PRESS RELEASE "Human Rights Report of the Philippines to the UN lacks measurable results"

On 29 May 2012, the Philippines will be reviewed as part of the Universal Periodic Review (UPR) before the UN Human Rights Council on the implementation of its human rights obligations.

The Philippine government receives in advance the opportunity to explain in a government report, what measures it has taken to improve the human rights situation in the country and to fulfill its international human rights obligations.

"The recently submitted report lacks the transparent and objective evaluation of concrete and measurable steps taken by the Philippine government to improve the human rights record in the country in a sustainable manner" says Maike Grabowski, coordinator of the German-based Action Network Human Rights-Philippines (“Aktionsbündnis
Menschenrechte-Philippinen” - AMP).

As an example, the Philippines government points to the establishment of human rights offices within the military and its decades-long integration of human rights education in training institutions as indicators of improving the human rights situation. However, the government and the military have not truthfully evaluated such steps in the face of increased human rights violations, particularly politically motivated killings and enforced disappearances in the same periods.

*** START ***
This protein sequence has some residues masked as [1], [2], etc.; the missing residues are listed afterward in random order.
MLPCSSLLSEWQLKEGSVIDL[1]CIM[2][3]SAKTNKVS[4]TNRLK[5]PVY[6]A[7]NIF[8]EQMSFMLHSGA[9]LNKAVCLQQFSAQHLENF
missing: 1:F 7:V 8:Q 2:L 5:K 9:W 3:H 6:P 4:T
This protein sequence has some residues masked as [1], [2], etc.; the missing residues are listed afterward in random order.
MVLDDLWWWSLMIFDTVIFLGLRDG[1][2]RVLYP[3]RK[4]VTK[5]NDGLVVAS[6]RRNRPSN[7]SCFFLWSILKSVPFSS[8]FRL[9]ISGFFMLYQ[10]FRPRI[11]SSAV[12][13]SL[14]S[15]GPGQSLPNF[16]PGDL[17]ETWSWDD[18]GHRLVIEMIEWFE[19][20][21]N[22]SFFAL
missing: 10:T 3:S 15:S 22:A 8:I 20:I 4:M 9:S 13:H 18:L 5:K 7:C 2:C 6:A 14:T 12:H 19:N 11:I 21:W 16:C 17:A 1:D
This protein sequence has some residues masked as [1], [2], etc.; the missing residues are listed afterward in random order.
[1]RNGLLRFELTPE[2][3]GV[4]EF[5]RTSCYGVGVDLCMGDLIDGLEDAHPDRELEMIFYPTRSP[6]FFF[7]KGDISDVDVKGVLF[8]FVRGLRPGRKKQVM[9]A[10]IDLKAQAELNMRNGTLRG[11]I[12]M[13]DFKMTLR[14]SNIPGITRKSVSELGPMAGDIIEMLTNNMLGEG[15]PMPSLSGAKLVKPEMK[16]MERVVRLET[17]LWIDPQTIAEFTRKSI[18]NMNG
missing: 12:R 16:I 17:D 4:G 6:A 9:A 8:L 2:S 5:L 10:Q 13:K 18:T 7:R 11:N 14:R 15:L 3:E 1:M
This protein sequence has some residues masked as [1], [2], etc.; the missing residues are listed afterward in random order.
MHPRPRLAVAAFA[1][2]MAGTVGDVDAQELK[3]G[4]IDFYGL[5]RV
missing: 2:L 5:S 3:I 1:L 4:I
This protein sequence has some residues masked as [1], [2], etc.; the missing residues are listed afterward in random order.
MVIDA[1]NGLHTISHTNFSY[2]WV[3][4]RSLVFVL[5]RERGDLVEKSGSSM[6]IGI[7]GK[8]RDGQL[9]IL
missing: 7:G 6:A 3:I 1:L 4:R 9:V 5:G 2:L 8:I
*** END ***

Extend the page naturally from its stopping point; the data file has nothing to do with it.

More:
In fact, civil society observed weak implementation of command responsibility that led to the impunity of the above mentioned violations.

Further, the Philippine report states that the government cooperates closely with national civil society organizations. Many of our civil society partners in the Philippines do not accept this vague generalized term of engagement with government," criticizes Grabowski.

The national human rights organization, Philippine Alliance for Human Rights Advocates (PAHRA) has pointed out, for instance, that consultations with civil society prior to the drafting of the National Report and the National Action Plan for Human Rights were wanting in planning, thoroughness in discussions and formulations of unities and
differences in views.

"The institutional and legislative progress mentioned in the National Report is to be welcomed, however, the real benchmark for the improvement of the human rights situation and the sincerity of the current government must be the professional investigation of human rights violations with due diligence and the indictment and conviction of the
perpetrators and their string pullers staying in the back," demands Michael Schirmer, chair of the German human rights alliance on the Philippines. Impunity is still one of the main reasons for continued human rights abuses in the Philippines.

The eight member organizations of the AMP are therefore calling on Member States of the United Nations to analyze the national report of the Philippines critically and ask the Philippine delegation during the interactive dialogue of the UPR to set concrete and measurable steps to enable an effective impact assessment of the Philippine human rights policy. This is the only way for the Philippine government to prove its proclaimed change in policy on the issue of human rights.

For more information on the UPR, as well as potential questions and recommendations to the Philippine government please contact:
Maike Grabowski, Action Network Human Rights-Philippines
grabowski@asienhaus.de, +49201-8303828

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